From Charlotte Gordon’s introduction to Mary Shelley’s Frankenstein: The 1818 Text:
…Ultimately, the absence of strong women holds the key to Frankenstein’s main themes. When women are not allowed to have a voice, or to play important roles in society, Mary implies, loss ensues. Unchecked male ambition will lead to destruction, injustice, and devastation.
Frankenstein is the story of one man’s obsession with the creation of life, and his subsequent abandonment of his creation. It is a study of guilt and innocence, creativity and destruction. But it is also a cautionary tale. By fearing the stranger, by abusing the vulnerable and the outcast, society creates its own monsters.
Back in 1984, the main premise seemed — even to me — fairly outrageous. Would I be able to persuade readers that the United States had suffered a coup that had transformed an erstwhile liberal democracy into a literal-minded theocratic dictatorship? In the book, the Constitution and Congress are no longer: The Republic of Gilead is built on a foundation of the 17th-century Puritan roots that have always lain beneath the modern-day America we thought we knew.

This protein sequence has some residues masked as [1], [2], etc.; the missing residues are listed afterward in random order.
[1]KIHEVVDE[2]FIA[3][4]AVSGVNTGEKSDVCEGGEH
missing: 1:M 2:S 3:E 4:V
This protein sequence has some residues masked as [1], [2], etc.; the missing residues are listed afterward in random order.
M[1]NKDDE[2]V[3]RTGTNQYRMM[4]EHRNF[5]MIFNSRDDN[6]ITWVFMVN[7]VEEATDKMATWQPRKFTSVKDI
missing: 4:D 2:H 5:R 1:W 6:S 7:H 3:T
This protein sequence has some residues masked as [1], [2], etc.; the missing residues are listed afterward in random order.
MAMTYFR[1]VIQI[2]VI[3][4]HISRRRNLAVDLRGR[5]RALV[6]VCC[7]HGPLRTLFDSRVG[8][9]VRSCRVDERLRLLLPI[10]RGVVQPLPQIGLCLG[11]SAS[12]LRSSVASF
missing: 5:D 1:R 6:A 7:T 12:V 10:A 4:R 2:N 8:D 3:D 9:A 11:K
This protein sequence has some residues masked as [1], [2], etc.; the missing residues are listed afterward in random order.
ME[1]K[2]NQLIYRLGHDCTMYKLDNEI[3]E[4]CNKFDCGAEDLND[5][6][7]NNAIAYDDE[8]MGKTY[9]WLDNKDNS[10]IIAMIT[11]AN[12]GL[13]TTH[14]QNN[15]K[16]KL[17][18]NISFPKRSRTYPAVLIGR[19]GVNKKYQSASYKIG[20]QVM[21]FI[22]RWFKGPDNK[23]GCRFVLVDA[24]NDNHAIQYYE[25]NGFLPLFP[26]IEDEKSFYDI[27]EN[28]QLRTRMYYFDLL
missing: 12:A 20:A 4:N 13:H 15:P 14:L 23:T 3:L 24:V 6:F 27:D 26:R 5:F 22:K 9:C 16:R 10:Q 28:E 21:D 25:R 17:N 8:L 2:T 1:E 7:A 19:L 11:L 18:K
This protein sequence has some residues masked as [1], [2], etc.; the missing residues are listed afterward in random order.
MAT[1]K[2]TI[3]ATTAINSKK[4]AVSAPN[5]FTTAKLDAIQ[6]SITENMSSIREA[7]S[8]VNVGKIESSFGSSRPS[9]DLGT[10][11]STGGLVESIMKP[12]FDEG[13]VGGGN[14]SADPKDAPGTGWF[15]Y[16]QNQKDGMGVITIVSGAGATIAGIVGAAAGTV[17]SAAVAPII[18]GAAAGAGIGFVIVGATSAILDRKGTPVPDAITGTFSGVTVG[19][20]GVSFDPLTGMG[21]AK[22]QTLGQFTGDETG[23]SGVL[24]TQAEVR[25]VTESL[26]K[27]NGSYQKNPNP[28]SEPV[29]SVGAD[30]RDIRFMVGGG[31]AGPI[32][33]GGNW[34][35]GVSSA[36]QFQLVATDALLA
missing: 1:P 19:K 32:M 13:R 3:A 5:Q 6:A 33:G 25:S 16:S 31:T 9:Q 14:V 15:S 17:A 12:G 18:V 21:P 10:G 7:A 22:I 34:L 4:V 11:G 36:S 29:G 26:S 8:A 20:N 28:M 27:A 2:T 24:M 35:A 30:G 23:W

I will admit NT made my life easier in some respects. I found myself doing less remembering (names of utilities, command arguments, syntax) and more recognizing (solution components associated with check boxes, radio buttons, and pull-downs). I spent much less time typing. Certainly my right hand spent much more time herding the mouse around the desktop. But after a few months I started to get a tired, desolate feeling, akin to the fatigue I feel after too much channel surfing or videogaming: too much time spent reacting, not enough spent in active analysis and expression.